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Grew up in: Los Angeles
A Puff Piece for John Kerry?
Sure, it is. But it's also a frank and insightful look into the Vietnam experience through the life of John Kerry in that period. The first part of the film focuses on Kerry's time in Vietnam, including the actions that earned him the Silver and Bronze Stars. Kerry himself was not interviewed for the film; the story is told by his fellow soldiers.
The second part (which is longer) looks at Kerry's post-service activities in the anti-war movement. This section makes excellent use of archival footage, letting a young John Kerry and his fellow activists tell their own story. The response of Nixon and his attempts to smear Kerry are also portrayed, and very eye-opening. This movie provides an excellent view of a time in which the country was split in half, a split that continues to divide American society to this day.
Colossus: The Forbin Project (1970)
'This is the Voice of World Control'
Colossus is the new defense supercomputer that is trying to take over the world, and Dr. Forbin is the man who created it, and now must stop it. The excitement in watching Forbin and Colossus go through move and counter-move is what carries this film, and the two are worthy adversaries to each other. It's thin on action for a science-fiction film; the action is more cerebral in nature as Forbin and Colossus grapple for control. Even while attempting to become the dictator of Earth, Colossus sometimes displays a sense of humor that is almost human, and a ruthlessness that is all too human. In the end, Colossus isn't your traditional bad guy. It was programmed to serve humanity, and it seeks to do that by saving humanity from itself. It sees the lives lost in the process as a necessary evil. The ending is not your traditional Hollywood ending either; I strongly suspect they were planning a sequel (The book this is based on was the first of a trilogy). The sets may seem a little dated, but the story is every bit as exciting as it was then, and given the developments in computer technology and artificial intelligence, even more relevant.
Taiho shichauzo! (1999)
A good continuation
The movie is set a year after the end of the first season of the TV series, and Miyuki and Natsumi have just returned to Bokuto station from their temporary assignments, just in time to confront a terrorist group threatening Tokyo. This is a nice continuation of the adventures of our favorite Japanese traffic cops, although it is darker in tone than the series. People expecting a light-hearted romp will be disappointed, although there are some funny moments (the most notable of which is little Yuriko trying to wield an M-60 heavy machine gun when the terrorists attack the station.) The emphasis is more on action and mystery than humor. If you're unfamiliar with You're Under Arrest, this is NOT a good place to start. The movie was written for people who had seen at least some of the show and know the back story and relationships, so if you're a YUA newbie, start with the series and come back to this later. Bottom line: If you're a fan of the series, you'll want to see this.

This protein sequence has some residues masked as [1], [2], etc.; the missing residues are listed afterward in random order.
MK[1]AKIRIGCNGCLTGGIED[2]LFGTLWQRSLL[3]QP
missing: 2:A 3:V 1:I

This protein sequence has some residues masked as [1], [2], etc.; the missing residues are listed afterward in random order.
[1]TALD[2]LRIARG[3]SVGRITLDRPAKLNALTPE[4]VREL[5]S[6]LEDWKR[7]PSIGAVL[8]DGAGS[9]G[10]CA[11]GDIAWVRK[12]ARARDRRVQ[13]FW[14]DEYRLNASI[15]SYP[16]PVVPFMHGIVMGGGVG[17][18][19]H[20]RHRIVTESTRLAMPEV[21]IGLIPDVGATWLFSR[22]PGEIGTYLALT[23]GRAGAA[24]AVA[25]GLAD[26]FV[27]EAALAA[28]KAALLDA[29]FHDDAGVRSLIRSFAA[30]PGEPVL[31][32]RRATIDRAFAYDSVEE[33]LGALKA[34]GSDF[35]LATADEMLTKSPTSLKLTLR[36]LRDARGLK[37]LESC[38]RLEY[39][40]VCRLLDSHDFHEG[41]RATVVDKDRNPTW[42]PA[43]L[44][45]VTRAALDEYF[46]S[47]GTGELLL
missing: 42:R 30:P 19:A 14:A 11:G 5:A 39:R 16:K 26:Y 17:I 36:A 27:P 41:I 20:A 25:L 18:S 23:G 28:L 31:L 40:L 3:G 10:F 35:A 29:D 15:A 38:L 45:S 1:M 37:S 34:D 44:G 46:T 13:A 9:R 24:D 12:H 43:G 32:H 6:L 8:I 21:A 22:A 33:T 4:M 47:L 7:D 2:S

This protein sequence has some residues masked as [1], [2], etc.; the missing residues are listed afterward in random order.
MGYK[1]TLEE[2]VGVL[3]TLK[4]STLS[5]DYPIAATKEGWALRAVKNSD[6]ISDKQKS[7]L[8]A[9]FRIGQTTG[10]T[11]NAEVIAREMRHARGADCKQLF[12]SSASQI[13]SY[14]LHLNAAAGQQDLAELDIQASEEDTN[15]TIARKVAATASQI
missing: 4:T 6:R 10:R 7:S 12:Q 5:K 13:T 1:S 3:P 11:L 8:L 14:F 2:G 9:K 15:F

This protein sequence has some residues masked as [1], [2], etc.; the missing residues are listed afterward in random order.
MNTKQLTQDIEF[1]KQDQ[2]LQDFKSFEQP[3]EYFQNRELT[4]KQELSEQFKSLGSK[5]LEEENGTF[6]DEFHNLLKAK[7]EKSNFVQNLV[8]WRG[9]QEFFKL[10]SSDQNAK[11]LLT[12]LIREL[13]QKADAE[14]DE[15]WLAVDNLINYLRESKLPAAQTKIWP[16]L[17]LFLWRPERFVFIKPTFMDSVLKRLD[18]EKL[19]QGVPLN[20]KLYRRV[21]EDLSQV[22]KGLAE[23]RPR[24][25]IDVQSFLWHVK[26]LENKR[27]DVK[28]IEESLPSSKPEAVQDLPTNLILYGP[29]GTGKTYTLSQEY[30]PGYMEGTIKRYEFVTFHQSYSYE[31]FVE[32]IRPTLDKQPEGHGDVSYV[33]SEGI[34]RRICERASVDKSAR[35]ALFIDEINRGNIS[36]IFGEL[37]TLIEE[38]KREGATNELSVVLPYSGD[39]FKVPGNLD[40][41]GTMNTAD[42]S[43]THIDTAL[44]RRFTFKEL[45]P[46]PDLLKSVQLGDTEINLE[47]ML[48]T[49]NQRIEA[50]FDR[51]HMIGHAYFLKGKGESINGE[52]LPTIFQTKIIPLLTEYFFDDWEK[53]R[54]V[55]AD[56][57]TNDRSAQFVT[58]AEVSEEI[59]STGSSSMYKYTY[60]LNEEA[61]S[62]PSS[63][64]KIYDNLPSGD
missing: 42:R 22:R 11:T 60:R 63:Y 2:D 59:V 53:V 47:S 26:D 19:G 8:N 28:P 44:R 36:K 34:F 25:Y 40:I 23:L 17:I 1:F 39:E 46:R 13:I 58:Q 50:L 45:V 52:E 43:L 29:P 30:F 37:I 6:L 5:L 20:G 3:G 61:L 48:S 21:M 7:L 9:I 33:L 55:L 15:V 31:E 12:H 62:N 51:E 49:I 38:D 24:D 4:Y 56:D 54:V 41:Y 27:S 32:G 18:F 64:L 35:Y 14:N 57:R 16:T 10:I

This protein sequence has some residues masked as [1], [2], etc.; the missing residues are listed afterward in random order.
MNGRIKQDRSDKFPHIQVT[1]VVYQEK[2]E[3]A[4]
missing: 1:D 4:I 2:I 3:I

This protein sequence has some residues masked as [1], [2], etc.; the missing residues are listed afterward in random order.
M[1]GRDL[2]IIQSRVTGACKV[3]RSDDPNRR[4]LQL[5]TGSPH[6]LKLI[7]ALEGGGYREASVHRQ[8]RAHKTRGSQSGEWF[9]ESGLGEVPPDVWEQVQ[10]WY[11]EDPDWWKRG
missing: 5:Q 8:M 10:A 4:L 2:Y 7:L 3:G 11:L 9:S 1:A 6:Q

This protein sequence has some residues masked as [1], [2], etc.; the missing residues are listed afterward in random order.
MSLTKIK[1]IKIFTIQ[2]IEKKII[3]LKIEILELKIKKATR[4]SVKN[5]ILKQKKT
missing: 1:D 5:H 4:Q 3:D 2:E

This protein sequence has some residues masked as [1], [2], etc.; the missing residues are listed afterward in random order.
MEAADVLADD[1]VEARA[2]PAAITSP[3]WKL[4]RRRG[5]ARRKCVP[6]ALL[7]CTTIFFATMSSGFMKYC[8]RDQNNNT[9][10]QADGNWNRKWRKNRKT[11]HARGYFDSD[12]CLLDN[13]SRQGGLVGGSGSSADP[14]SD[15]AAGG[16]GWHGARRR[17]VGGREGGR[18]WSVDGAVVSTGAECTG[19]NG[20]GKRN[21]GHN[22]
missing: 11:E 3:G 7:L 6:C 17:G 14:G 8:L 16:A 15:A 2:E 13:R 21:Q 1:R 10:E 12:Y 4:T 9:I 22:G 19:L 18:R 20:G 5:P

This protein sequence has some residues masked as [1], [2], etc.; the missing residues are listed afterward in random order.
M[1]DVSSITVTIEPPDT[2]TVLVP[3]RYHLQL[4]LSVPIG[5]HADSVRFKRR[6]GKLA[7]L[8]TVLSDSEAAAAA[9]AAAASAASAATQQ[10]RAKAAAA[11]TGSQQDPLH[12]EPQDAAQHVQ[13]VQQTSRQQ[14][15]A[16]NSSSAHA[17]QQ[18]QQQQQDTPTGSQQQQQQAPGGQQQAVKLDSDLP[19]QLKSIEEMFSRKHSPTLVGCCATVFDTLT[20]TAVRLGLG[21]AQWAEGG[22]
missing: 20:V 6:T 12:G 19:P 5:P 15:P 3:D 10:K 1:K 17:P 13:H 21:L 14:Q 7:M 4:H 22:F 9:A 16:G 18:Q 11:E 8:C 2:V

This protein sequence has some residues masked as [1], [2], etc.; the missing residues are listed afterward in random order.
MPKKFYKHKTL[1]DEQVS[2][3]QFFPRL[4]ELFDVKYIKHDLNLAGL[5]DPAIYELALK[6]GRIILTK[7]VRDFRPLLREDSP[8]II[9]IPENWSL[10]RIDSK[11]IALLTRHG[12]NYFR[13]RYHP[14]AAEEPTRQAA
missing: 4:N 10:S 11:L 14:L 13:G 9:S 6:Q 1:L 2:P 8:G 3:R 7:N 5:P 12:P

Bubblegum Crisis: Tokyo 2040 (1998)
Better than the original
This is a remake of the anime classic from the 80's, and this one is even better. Sylia, Nene, Linna, and Priss are all back as the Knight Sabers in their hard-suits battling the robotic boomers. The animation is crisp, the characters are well-developed, and the action rocks. Priss is a singer in her regular job, so the series features some wonderful songs as well. There is a fair amount of violence, but most of it is against robots, and there is some fan service, but nothing too racy. The DVDs also have many extras, including commentaries, which really enhance your understanding and enjoyment of the show. A must-have for any anime fan.
Also recommended: Burst Angel, Armitage III
Ekusu doraibâ (2000)
In the future, all cars are automated. Occasionally, a car goes out of control, and that's when the eX-drivers are called in. This enjoyable anime is reminiscent of You're Under Arrest, with the same light-heartedness and chemistry between the two leads, plus the obvious love of automobiles. The eX-Driver theme is very catchy as well. The leads are a little hard to take seriously, as the two girl drivers are still in high school, and the newest driver is only 13 or 14 years old. Then again, you don't have to take it seriously to enjoy it. I only wish they had released more episodes. There were only six, plus a movie and a special.
Also recommended: You're Under Arrest, Miami Guns
Turn and Burn!
A must-see for any aviation buff. This series uses the latest computer technology to recreate history's greatest air battles, including Guadalcanal (WWII), Mig Alley (Korea), Operation Bolo (Vietnam), the Six-Day War, and the exploits of the Flying Tigers. The series also makes good use of archival footage from the period to help illustrate the tactics and machines. The recreations are expertly done and very exciting (the "camera" even shakes when a plane flies by). Personally, I've been interested in this sort of thing since I was a kid, and this is probably the best show I've ever seen. If you like military aviation, I guarantee you won't be disappointed.
Bakuretsu tenshi (2004)
Pretty cool, though not for everyone.